After injuries sustained during a 25-foot fall forced doctors to remove part of Tim Barter's skull, surgeons have now reshaped their patient's head using a titanium plate and fat from his stomach.
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In June 2009, neighbors found Barter unconscious outside his home after he tried to climb a drainpipe, the BBC reports. The visual effects director had locked himself out of his house and was trying to climb in when he lost his grip and plummeted to the ground.
Barter suffered a shattered eye socket, a broken leg, brain hemorrhaging and went into a 10-day coma.
After the incident, Barter experienced a bit of double vision, which temporarily impaired him from usual activities.
"Life stopped for a couple of months," the Telegraph quotes Barter as saying. "I was frightened that my eyesight would never go back to normal..."
But now, life is returning to normal after physicians at King's College Hospital were able to reshape Barter's skull with a titanium plate and stomach fat, the British newspaper Metro reports.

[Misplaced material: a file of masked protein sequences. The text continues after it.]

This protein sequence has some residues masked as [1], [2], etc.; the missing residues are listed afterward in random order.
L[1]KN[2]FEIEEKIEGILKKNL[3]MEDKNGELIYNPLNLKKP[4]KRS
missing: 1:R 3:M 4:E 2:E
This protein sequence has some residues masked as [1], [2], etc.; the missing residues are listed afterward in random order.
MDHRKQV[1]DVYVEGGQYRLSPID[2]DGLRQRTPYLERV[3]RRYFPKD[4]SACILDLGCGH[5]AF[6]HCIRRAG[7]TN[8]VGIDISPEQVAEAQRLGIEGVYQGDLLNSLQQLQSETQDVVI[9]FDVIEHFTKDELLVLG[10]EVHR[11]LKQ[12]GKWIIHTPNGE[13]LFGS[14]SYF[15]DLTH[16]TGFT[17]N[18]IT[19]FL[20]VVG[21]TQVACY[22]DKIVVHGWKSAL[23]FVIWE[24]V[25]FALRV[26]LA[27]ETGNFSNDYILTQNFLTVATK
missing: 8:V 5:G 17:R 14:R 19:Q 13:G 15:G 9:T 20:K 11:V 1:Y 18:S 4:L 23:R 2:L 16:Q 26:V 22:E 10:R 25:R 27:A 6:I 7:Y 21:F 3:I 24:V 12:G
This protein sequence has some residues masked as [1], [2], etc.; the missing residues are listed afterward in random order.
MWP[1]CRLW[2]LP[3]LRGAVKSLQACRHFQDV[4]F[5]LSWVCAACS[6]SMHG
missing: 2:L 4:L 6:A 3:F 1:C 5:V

Today, Barter is doing well and, interestingly enough, the 32-year-old has even taken to skydiving and rock climbing.
"I can't put anything off any more I'm doing what I've always put on my list," Barter told the BBC.
Robert Bentley, who pioneered Barter's treatment, said Barter's recovery was a testament to the quality of treatment available at King's College Hospital.
"Patients having sustained such injuries as [Barter's] highlight the fully integrated approach that we have as a major trauma centre," Bentley told the London Evening Standard.
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